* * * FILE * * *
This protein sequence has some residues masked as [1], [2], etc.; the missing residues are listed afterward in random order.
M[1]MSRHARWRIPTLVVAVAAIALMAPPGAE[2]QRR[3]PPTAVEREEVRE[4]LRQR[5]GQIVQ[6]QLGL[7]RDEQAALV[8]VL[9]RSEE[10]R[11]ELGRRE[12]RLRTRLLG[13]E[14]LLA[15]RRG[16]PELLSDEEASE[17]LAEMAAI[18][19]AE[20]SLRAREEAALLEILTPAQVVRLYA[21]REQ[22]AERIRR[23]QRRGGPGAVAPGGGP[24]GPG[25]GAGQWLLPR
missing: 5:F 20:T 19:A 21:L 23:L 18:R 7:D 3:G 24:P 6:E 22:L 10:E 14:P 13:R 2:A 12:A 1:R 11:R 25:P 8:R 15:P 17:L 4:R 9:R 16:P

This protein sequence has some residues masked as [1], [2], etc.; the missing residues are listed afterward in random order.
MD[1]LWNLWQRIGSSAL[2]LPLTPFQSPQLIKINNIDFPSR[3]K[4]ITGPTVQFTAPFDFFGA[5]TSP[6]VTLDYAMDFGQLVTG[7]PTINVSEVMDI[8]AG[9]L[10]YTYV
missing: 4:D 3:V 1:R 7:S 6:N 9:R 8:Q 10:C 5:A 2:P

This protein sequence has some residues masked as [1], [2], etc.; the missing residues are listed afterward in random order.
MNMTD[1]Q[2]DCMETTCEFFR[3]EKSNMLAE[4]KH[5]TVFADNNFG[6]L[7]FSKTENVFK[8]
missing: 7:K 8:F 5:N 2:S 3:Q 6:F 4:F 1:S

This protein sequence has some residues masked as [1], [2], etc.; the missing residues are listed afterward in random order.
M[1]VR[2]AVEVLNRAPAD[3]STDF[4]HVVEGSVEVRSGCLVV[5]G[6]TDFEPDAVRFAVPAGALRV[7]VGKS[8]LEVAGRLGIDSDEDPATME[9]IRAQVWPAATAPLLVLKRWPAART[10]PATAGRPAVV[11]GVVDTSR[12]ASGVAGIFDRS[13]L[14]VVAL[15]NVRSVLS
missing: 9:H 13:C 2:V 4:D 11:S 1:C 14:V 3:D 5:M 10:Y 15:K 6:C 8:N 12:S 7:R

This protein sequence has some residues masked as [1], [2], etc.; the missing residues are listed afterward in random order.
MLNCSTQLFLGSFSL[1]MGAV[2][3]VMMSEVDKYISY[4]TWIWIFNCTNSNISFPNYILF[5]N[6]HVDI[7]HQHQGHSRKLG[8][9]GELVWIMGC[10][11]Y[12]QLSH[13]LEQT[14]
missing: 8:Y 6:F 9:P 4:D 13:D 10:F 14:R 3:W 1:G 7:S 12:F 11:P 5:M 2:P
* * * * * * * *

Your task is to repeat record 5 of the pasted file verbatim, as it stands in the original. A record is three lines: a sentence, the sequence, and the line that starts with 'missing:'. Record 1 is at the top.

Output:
This protein sequence has some residues masked as [1], [2], etc.; the missing residues are listed afterward in random order.
MLNCSTQLFLGSFSL[1]MGAV[2][3]VMMSEVDKYISY[4]TWIWIFNCTNSNISFPNYILF[5]N[6]HVDI[7]HQHQGHSRKLG[8][9]GELVWIMGC[10][11]Y[12]QLSH[13]LEQT[14]
missing: 8:Y 6:F 9:P 4:D 13:D 10:F 14:R 3:W 1:G 7:S 12:F 11:P 5:M 2:P